Hands That Shook Australia
A handshake can be a powerful thing. The tradition is very old and European in origin, though it has spread across the world in modern times as a standard form of greeting. Recent news stories have highlighted the importance of the handshake in American presidential meetings – President Trump is said to have a deliberately firm, aggressive handshake.
So while we’re talking about shaking hands, let’s look at some handshakes, points, touches and other gestures that made a statement in Australian history.
MacArthur meets Curtin
Douglas MacArthur was the American general in charge of combat operations in the Pacific during World War II. After the Philippines fell to Japanese invasion in 1942, MacArthur transferred his command base to Australia. He and Prime Minister John Curtin had a strong rapport, and shared goals for the defence of the Australian mainland. With thousands of American servicemen posted in Australia during MacArthur’s stay, it saw the beginning of the long alliance between the two countries and influenced Australian society in countless ways.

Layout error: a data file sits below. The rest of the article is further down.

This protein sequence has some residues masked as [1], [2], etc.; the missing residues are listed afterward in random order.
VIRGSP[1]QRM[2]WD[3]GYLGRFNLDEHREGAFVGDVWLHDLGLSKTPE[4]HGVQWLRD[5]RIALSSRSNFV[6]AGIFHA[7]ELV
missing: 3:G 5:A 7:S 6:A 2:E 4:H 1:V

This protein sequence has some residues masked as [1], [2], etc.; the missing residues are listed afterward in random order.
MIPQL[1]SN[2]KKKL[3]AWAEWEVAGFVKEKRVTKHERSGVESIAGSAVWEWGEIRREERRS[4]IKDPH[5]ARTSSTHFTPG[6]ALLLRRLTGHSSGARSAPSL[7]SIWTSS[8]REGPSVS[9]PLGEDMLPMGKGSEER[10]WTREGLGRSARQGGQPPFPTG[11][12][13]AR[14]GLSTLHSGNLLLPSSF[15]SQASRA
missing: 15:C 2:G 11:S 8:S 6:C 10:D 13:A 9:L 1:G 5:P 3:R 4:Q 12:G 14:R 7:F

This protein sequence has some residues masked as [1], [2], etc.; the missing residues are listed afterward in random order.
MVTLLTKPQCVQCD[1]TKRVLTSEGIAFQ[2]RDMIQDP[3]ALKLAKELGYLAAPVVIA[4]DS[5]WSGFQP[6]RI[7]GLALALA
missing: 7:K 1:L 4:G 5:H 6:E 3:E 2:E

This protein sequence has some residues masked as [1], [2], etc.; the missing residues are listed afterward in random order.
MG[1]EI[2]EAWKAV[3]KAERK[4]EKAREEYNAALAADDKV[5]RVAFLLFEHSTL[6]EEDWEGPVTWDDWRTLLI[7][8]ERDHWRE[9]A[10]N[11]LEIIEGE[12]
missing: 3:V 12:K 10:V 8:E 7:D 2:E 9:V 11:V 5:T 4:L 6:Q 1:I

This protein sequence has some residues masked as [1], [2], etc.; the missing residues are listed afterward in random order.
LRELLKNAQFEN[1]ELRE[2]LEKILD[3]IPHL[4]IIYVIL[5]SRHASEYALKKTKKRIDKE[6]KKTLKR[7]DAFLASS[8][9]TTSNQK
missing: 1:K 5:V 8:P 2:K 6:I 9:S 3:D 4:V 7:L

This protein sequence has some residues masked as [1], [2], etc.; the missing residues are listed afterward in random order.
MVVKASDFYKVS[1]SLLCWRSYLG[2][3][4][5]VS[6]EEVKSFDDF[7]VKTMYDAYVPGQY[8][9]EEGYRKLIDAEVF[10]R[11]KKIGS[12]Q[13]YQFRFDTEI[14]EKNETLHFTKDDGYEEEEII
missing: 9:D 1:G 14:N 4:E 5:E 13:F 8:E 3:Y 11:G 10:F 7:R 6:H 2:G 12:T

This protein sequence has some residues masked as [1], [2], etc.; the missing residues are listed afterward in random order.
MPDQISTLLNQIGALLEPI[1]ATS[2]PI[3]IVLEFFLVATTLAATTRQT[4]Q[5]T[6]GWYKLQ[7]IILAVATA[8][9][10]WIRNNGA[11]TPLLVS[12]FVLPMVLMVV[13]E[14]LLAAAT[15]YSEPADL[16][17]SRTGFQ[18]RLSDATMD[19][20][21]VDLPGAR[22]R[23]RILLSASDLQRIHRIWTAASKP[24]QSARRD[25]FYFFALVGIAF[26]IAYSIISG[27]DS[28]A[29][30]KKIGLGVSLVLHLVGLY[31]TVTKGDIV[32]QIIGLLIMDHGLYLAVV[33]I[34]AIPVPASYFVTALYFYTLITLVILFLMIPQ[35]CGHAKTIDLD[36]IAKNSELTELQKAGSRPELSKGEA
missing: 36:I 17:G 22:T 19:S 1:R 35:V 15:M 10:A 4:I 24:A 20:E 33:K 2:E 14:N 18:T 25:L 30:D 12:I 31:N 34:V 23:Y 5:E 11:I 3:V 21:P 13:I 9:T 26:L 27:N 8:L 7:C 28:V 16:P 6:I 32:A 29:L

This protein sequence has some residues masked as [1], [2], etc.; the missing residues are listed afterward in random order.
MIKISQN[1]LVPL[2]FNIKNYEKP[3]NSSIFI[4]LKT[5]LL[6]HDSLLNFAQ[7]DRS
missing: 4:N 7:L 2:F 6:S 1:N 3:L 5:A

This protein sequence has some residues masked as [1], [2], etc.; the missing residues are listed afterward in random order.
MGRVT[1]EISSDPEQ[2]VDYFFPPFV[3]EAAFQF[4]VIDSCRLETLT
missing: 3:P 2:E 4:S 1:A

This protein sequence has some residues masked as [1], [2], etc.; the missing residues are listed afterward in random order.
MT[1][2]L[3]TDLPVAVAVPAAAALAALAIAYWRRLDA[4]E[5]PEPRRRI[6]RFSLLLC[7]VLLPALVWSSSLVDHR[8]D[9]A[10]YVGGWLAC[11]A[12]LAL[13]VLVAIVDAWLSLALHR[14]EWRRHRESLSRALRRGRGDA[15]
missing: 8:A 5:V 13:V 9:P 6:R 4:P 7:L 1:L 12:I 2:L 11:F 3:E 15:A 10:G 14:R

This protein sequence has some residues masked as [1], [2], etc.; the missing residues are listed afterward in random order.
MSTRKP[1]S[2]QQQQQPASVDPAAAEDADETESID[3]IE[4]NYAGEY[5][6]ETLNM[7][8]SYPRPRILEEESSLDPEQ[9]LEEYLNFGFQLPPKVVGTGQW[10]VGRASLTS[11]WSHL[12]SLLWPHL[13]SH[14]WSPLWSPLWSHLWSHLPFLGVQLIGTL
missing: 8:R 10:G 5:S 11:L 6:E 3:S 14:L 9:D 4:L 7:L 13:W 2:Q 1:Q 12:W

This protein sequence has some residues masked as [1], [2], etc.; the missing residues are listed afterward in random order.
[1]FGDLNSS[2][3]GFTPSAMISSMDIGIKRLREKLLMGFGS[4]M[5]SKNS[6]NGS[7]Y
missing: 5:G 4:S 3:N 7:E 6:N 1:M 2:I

The Lizard of Oz
Royal protocol is strict. Bow or curtsey, conservative dress, call her ‘Ma’am’ and never, ever touch. When Prime Minister Paul Keating laid a gentle hand on the Queen’s back in 1992, the British press had a field day. ‘The Lizard of Oz!’ one headline screamed, with royalists up in arms about the ‘disrespect’ the PM had shown. Keating was merely trying to direct the Queen towards Dame Pattie Menzies, but some suspected a deliberate motive. Keating’s republicanism came to the forefront during the Queen’s visit, and many suspected his casual disregard for the protocol was designed to draw attention to what he saw as the anachronism of the monarchy.